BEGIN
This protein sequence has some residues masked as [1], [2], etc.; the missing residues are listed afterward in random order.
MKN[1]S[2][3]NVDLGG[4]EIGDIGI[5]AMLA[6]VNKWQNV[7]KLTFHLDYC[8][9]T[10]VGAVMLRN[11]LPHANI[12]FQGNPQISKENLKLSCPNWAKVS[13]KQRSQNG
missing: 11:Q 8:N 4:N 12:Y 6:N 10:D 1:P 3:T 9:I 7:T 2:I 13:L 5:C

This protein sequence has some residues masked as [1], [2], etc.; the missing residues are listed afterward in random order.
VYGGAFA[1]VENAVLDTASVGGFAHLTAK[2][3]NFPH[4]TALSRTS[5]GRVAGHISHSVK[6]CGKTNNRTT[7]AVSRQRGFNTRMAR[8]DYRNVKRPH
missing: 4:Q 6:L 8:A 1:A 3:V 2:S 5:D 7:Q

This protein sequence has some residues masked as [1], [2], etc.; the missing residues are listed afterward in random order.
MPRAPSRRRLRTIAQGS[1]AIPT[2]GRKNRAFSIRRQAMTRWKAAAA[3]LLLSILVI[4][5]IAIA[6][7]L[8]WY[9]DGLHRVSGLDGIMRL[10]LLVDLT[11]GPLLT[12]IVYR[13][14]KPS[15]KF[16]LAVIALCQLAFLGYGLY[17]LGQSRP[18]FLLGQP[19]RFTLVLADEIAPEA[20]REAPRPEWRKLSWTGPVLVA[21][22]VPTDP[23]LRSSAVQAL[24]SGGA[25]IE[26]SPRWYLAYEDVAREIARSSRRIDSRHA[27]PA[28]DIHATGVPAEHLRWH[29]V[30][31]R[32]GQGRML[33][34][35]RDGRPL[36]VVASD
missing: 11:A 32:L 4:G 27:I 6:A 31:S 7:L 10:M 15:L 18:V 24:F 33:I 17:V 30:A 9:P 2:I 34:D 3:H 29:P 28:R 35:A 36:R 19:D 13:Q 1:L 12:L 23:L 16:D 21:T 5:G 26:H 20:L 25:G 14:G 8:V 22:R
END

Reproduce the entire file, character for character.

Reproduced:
This protein sequence has some residues masked as [1], [2], etc.; the missing residues are listed afterward in random order.
MKN[1]S[2][3]NVDLGG[4]EIGDIGI[5]AMLA[6]VNKWQNV[7]KLTFHLDYC[8][9]T[10]VGAVMLRN[11]LPHANI[12]FQGNPQISKENLKLSCPNWAKVS[13]KQRSQNG
missing: 11:Q 8:N 4:N 12:Y 6:N 10:D 1:P 3:T 9:I 7:T 2:I 13:L 5:C

This protein sequence has some residues masked as [1], [2], etc.; the missing residues are listed afterward in random order.
VYGGAFA[1]VENAVLDTASVGGFAHLTAK[2][3]NFPH[4]TALSRTS[5]GRVAGHISHSVK[6]CGKTNNRTT[7]AVSRQRGFNTRMAR[8]DYRNVKRPH
missing: 4:Q 6:L 8:A 1:A 3:V 2:S 5:D 7:Q

This protein sequence has some residues masked as [1], [2], etc.; the missing residues are listed afterward in random order.
MPRAPSRRRLRTIAQGS[1]AIPT[2]GRKNRAFSIRRQAMTRWKAAAA[3]LLLSILVI[4][5]IAIA[6][7]L[8]WY[9]DGLHRVSGLDGIMRL[10]LLVDLT[11]GPLLT[12]IVYR[13][14]KPS[15]KF[16]LAVIALCQLAFLGYGLY[17]LGQSRP[18]FLLGQP[19]RFTLVLADEIAPEA[20]REAPRPEWRKLSWTGPVLVA[21][22]VPTDP[23]LRSSAVQAL[24]SGGA[25]IE[26]SPRWYLAYEDVAREIARSSRRIDSRHA[27]PA[28]DIHATGVPAEHLRWH[29]V[30][31]R[32]GQGRML[33][34][35]RDGRPL[36]VVASD
missing: 11:A 32:L 4:G 27:I 6:A 31:S 7:L 10:M 15:L 18:V 24:F 33:I 17:V 30:A 9:P 2:I 34:D 3:H 29:P 28:R 35:A 36:R 19:D 13:Q 1:L 12:L 23:L 16:D 21:T 5:G 26:H 20:L 25:G 14:G 8:V 22:R